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California And The “Entitled To Vote” Standard

Recently, I came across a proxy statement for a California corporation that stated the vote required for shareholder action on several proposals was “the affirmative vote of the majority of the shares represented at the Annual Meeting and entitled to vote on such matter”.  While this statement was consistent with the voting standard enunciated in the Company’s bylaws, is it consistent with California law?

Corporations Code Section 602(a) provides that default rule for shareholder action is “the affirmative vote of a majority of the shares represented and voting at a duly held meeting at which a quorum is present (which shares voting affirmatively also constitute at least a majority of the required quorum)”.  This is a “votes cast” standard with an added twist – the number of affirmative votes must constitute at least a majority of the required quorum.  The voting standard stated in the proxy statement differs from the default rule in two respects.

First, it requires the affirmative vote of the shares represented and entitled to vote on the matter.  Under this standard, abstentions will have the effect of votes against.  Under the California default rule, abstentions do not have this effect except insofar as abstaining results in the number of affirmative votes being less than a required quorum.  Second, the proxy statement makes no mention of the additional requirement that the number of shares voting affirmatively also constitute a majority of the required quorum.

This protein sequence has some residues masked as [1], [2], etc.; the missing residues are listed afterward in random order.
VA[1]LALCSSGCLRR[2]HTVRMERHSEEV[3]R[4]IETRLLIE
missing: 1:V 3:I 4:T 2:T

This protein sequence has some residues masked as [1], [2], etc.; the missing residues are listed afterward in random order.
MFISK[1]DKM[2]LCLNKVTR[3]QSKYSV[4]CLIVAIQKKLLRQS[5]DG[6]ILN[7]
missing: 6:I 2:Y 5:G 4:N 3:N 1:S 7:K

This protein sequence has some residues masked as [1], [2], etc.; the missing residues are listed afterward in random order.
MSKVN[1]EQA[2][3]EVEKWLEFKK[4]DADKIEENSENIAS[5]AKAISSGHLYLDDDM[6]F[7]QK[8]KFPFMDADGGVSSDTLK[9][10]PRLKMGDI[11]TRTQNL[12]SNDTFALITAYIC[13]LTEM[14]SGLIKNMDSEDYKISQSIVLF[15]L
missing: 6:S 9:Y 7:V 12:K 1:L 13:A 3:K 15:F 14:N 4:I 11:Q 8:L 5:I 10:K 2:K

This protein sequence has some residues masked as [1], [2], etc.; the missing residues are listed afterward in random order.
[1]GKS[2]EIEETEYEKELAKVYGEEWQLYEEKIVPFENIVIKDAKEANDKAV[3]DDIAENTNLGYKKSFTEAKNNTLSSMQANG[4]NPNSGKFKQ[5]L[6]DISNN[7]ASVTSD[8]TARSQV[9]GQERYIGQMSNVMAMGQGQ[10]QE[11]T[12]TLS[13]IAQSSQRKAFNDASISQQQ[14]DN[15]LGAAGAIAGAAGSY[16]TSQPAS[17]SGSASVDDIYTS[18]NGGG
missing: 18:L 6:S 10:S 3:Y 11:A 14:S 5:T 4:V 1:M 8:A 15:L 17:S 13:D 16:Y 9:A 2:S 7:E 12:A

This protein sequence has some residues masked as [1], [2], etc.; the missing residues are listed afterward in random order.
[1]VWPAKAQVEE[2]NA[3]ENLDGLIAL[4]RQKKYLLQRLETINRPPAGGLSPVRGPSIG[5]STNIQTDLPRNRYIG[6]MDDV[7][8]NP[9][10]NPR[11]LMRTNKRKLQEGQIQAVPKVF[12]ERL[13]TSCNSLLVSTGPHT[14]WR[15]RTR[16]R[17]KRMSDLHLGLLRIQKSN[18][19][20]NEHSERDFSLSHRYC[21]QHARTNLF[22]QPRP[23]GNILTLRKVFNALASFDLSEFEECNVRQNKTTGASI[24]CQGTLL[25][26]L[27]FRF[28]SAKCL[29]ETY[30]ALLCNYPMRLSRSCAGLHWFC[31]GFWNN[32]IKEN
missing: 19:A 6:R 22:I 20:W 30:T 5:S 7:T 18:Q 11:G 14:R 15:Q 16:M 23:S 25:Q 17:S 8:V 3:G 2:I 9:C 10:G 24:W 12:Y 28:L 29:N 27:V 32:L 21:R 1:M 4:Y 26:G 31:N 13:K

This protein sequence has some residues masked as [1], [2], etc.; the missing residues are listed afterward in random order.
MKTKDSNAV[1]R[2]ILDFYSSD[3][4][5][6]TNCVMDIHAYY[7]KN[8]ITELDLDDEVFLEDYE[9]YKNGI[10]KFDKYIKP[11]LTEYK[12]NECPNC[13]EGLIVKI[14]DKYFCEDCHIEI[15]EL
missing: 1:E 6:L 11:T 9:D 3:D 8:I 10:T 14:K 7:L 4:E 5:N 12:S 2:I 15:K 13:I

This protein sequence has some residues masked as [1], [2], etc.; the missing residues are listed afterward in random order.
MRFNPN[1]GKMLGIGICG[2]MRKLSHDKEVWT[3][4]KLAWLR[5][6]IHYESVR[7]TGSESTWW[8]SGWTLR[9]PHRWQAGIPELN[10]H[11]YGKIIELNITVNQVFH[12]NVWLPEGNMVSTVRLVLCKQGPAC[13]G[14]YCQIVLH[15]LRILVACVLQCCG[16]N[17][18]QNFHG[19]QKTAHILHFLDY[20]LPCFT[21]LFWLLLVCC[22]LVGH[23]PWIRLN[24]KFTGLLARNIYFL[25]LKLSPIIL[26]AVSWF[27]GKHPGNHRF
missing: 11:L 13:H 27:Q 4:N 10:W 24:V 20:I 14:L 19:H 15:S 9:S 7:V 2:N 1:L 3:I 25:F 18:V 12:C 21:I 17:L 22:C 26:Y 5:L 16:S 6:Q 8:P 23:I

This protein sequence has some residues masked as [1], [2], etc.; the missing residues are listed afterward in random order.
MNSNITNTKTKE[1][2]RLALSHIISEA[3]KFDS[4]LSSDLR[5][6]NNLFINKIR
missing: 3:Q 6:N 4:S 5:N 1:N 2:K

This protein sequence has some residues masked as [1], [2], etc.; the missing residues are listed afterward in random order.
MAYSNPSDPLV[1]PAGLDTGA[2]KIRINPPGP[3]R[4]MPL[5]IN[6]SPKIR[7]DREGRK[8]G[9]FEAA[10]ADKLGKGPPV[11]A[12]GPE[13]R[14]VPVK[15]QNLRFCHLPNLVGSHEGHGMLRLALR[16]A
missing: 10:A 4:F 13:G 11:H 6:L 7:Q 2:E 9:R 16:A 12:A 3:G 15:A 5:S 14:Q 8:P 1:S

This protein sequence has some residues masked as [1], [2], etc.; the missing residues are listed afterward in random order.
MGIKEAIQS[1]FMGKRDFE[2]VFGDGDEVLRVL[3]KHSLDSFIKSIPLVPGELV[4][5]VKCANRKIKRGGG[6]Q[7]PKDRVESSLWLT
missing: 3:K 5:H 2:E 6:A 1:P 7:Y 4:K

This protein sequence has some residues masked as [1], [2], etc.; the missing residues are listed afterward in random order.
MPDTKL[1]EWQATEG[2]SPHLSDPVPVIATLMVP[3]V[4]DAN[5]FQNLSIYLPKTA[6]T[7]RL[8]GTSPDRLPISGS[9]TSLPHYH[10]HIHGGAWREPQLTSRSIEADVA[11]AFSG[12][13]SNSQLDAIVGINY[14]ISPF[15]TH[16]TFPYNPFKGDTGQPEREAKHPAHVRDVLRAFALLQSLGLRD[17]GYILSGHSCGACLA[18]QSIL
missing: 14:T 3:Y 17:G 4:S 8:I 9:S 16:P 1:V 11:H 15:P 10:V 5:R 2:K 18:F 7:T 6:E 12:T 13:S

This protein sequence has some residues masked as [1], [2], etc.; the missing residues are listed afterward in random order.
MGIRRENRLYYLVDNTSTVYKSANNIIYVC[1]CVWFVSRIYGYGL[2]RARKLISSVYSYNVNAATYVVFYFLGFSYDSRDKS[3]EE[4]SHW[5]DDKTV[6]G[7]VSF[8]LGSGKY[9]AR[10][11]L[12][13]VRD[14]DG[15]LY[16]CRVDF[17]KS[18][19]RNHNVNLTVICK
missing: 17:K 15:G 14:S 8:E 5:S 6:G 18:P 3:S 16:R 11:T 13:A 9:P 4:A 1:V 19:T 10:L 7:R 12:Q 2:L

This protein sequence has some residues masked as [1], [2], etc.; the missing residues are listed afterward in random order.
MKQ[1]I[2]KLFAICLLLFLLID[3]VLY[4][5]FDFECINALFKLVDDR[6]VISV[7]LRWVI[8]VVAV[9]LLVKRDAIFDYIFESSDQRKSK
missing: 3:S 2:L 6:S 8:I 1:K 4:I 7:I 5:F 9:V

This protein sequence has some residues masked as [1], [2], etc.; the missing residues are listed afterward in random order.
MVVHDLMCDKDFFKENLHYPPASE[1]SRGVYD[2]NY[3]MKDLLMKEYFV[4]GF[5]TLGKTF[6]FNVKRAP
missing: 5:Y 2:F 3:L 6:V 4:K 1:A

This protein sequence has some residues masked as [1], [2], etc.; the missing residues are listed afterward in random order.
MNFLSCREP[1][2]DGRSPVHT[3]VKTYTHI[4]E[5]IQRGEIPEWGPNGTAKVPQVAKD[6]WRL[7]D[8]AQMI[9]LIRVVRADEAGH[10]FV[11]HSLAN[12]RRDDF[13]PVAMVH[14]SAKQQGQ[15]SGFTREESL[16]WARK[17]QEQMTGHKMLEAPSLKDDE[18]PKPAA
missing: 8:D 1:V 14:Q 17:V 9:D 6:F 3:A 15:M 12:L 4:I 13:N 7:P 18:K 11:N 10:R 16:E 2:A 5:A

Section 602(a) establishes a default standard, meaning that it applies unless the General Corporation Law or the articles requires a higher vote.  The statute makes no mention of a higher vote being imposed solely by the bylaws.  This means that “[s]uch a provision [requiring the vote of a larger proportion of the shares] must be included in the articles in order to be effective and cannot validly be provided for merely in the bylaws”.  Harold Marsh, Jr., R. Roy Finkle, and Larry Sonsini, Marsh’s California Corporation Law § 5.14[F].  Further, the articles may not impose a higher vote requirement with respect to certain corporate actions.  Cal. Corp. Code § 204(a)(5).

Note to readers: I have contributed to various chapters of Marsh’s California Corporation Law.

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About this Author

Keith Paul Bishop, Corporate Transactions Lawyer, finance securities attorney, Allen Matkins Law Firm
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Keith Paul Bishop is a partner in Allen Matkins' Corporate and Securities practice group, and works out of the Orange County office. He represents clients in a wide range of corporate transactions, including public and private securities offerings of debt and equity, mergers and acquisitions, proxy contests and tender offers, corporate governance matters and federal and state securities laws (including the Sarbanes-Oxley Act of 2002 and the Dodd-Frank Act), investment adviser, financial services regulation, and California administrative law. He regularly advises clients...

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